Corporation gets a toe in door of Keats House - Business - News - The Independent

Corporation gets a toe in door of Keats House

People & Business

The Corporation of London is taking over the ownership of Keats House in Hampstead, an early 19th century Grade I listed building closely associated with the work of English poet John Keats.

You may have thought the Corporation would have its hands full running the City of London, but it also has a good record in maintaining historic properties outside the Square Mile.

These include Queen Elizabeth's Hunting Lodge in Epping Forest. It also owns and manages a number of public spaces such as Hampstead Heath.

It was the London Borough of Camden, in fact, which approached the Corporation two years ago with a proposal to transfer ownership of the Keats House to secure its future. The house comes along with books and artifacts in the Keats collection and seven staff.

John Keats himself had strong connections with the Square Mile. He was born in the City in 1795 at a livery and alehouse called the "Swan and Hoop" (now known as the "John Keats at The Moorgate") in Moorfields (now Moorgate). He also spent some time living in lodgings with his brothers at number 76 Cheapside.

It was at the house in Hampstead, however, which Keats moved to in 1816, where he composed his famous Ode to a Nightingale in the garden.

Barrie Pearson is not only the founding chairman of corporate finance boutique Livingstone Guarantee. He is also a food guide inspector who tirelessly patrols the eateries of the UK, dividing the good grub from the bad.

His finest accolade, however, must be that he has just assisted internationally renowned chef Raymond Blanc with the latter's yuletide tome, A Blanc Christmas. The in-house catering at Livingstone Guarantee must be something to savour.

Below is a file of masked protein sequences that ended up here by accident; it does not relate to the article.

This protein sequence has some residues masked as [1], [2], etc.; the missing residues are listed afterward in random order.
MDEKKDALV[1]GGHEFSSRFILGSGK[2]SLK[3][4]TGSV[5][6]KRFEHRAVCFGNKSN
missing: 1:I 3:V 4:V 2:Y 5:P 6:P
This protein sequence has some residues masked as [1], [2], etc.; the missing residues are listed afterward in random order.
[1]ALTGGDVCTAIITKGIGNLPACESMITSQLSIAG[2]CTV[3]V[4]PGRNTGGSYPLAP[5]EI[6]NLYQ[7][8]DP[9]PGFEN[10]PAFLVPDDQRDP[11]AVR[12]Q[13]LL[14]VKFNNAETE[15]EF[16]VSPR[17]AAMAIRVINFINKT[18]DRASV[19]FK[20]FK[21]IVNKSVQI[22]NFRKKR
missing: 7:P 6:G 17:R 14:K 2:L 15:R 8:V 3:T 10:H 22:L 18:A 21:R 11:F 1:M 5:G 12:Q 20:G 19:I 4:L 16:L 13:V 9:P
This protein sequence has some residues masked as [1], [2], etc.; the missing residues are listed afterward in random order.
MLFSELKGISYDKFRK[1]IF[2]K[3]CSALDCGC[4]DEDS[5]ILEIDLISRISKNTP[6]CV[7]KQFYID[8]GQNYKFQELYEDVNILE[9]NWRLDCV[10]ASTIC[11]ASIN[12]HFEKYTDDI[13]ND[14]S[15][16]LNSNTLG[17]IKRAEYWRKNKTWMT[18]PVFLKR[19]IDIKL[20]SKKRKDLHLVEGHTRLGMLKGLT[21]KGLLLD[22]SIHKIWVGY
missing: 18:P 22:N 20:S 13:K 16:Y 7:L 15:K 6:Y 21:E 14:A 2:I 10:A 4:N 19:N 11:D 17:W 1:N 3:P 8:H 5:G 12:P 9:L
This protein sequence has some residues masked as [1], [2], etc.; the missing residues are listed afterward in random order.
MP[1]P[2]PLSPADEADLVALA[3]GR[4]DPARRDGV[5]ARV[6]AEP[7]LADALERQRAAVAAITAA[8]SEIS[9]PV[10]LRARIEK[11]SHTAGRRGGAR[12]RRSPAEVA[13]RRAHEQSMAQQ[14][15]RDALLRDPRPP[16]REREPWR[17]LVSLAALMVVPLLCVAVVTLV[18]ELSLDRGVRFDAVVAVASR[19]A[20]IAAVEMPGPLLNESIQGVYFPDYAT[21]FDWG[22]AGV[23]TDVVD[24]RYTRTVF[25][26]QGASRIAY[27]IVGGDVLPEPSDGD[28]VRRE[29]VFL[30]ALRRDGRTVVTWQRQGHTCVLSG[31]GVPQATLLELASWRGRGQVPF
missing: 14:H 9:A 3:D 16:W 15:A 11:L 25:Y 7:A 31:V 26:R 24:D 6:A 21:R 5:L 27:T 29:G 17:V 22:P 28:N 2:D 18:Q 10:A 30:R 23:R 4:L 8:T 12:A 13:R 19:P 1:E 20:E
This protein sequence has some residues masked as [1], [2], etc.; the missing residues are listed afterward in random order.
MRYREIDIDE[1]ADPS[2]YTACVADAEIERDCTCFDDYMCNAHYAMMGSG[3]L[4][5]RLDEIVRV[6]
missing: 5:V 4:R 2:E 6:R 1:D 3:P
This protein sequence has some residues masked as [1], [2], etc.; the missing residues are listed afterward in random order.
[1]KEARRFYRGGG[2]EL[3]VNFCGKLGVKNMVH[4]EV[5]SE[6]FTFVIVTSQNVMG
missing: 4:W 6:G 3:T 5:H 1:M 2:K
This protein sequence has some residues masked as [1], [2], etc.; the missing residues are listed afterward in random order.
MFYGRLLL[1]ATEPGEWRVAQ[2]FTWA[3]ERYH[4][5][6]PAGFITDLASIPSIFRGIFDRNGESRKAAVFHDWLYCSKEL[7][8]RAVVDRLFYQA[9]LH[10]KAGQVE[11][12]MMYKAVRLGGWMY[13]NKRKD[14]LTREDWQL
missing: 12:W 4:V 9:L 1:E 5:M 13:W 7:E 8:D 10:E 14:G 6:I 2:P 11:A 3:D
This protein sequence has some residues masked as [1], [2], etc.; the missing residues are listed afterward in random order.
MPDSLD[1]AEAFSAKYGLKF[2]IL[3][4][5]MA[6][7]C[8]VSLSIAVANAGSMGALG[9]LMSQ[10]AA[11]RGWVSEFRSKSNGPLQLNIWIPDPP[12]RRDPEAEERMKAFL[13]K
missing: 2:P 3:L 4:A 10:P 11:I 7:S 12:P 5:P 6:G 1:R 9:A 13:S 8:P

As if the Christmas and new Year celebrations weren't enough, a survey from IFA Promotion is seeking to hound us over worrying about toasting the Millennium. According to the campaigning body for independent financial advice, "just 6 per cent of Britons have made plans to celebrate the eve of the millennium 1999".

No doubt the other 93 per cent are, like me, still recovering from this New Year's Eve.

Of those who have planned ahead, IFA Promotion tell us, 26 per cent, or 694,000 adults, plan to "go abroad." (Presumably to get away from pesky surveys like this). Another 21 per cent plan to hold a family get-together, 16 per cent want to hold a party and 14 per cent intend to "go out with friends".

Personally I'll be staying in and watching re-runs of Only Fools and Horses.

If the post-festivity blues are setting in, a new national campaign seeks to show people how to defeat depression. According to a self-help programme from The Royal College of Psychiatrists, stress today is largely down to changes in the work environment.

Does any of this sound familiar? "The pressures on people have increased and companies are expecting more from their employees. They can work them too hard and expect too much from them."

The programme also warns that some workers push themselves too hard. "They have a little terrorist in their brain saying 'Keep Going', who just flogs them on day in, day out. That is not the company's fault, that is their personality."

And there I was thinking it was fear of redundancy. Silly me.

Yorkshire Building Society has just appointed a new chairman, Derek Roberts, who retired as the society's chief executive last April.

Mr Roberts, 54, joined the Yorkshire in 1972 and became chief executive in 1987. He is also a director of Yorkshire Water and is on the board of Bradford City Challenge.

I see Mercury is advertising its Smartcall and UK Call services at the moment with the slogan: "Should old aquaintance be forgot?" All Mercury has forgotten is the missing "c".

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